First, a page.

Welcome to the Golden Hour Project.



In most sports someone wins and someone loses.

That’s what creates the drama.  

Ultramarathons are different

True, someone always wins.

Except maybe at the Barkley where normally the race wins and nobody finishes.

And while no one really loses in ultramarathons – many quit and fail to reach the finish.  

We hear lots of stories from the front of the race.  From the winners. 

‘’Elite athlete wins race. Everything went well in their race.”

Nice. But where’s the story in that?


Turn your attention if you will to the Golden Hour.  This is where the magic happens and the real stories are made.

The Golden Hour is the final hour in a ultramarathon. 

It stems from that original hundred miler – the Western States Endurance Run – where the final hour of the race has taken on a legendary emotional place at the heart of the sport.  

Sometimes up to a quarter of runners finish in that final hour of the race. And many years at least that proportion fail to finish at all. 

With every passing minute of the Golden Hour, each arriving runner that little bit closer to final, brutal 30 hour cut off.  Will they finish in time or won’t they.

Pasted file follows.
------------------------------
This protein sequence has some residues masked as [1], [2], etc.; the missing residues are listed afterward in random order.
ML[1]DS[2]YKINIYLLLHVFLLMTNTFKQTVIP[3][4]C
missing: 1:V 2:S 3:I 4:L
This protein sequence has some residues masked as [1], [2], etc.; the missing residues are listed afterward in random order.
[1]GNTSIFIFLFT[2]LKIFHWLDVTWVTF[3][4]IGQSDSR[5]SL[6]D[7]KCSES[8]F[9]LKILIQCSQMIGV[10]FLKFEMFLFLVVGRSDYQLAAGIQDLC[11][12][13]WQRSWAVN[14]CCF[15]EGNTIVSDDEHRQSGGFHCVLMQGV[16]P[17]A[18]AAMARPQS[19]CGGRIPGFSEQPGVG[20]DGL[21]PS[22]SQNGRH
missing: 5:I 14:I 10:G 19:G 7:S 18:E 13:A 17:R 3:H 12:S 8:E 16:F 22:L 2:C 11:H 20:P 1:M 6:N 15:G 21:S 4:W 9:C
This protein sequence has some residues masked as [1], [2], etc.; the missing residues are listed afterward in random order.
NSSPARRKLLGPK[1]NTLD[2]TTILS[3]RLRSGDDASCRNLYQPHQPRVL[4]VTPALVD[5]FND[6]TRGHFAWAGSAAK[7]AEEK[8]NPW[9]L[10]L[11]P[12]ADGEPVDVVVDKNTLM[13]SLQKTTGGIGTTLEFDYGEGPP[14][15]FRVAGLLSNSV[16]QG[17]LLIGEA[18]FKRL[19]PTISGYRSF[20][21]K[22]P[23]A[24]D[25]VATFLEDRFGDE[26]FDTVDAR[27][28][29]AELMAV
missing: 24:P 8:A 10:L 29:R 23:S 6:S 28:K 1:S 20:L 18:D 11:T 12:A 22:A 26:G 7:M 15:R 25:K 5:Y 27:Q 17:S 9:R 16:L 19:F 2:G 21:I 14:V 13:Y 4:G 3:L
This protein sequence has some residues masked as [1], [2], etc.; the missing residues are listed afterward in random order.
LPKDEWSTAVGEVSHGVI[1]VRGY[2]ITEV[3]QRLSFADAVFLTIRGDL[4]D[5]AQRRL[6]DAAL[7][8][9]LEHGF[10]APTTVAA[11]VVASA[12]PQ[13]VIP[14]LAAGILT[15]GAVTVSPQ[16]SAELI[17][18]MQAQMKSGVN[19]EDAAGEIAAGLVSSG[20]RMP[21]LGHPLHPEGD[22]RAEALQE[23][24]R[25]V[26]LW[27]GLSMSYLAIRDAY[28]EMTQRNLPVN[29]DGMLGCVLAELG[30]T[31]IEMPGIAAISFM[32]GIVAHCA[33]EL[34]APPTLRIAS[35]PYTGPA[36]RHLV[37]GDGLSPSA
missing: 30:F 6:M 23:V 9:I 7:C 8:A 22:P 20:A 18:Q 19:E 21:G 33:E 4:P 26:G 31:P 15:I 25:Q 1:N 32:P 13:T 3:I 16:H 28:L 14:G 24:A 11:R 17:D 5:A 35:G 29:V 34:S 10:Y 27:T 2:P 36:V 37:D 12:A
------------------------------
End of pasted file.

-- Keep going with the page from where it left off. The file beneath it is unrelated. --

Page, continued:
Finishing, often with only seconds to spare, is the biggest triumph of the race. Snatching success from the clutches of failure is perhaps the biggest victory of the race.   

For, when the time pressure was on,  it would have been so easy to lose your shit. To give in to the pain or the sleep demons, to panic and quit.  

And inevitably, just seconds later, are those that that didn’t quite make it. 


This is not really a podcast about running but about people living on the edge, on a fine line between success and failure

It’s about those last few runners out on the course with the clock ticking down. 

After 99 miles and with just minutes to spare before the cut off time. 

Simultaneously feeling totally alive and completely dead. 

Not until observed at the finish line does their triumph or tragedy reveal itself.   

The Golden Hour project puts a microphone there and capture the stories of those amazing final runners.

A simple premise that the final finisher has better stories to tell than the first.  

Ordinary people doing extraordinary things. Just.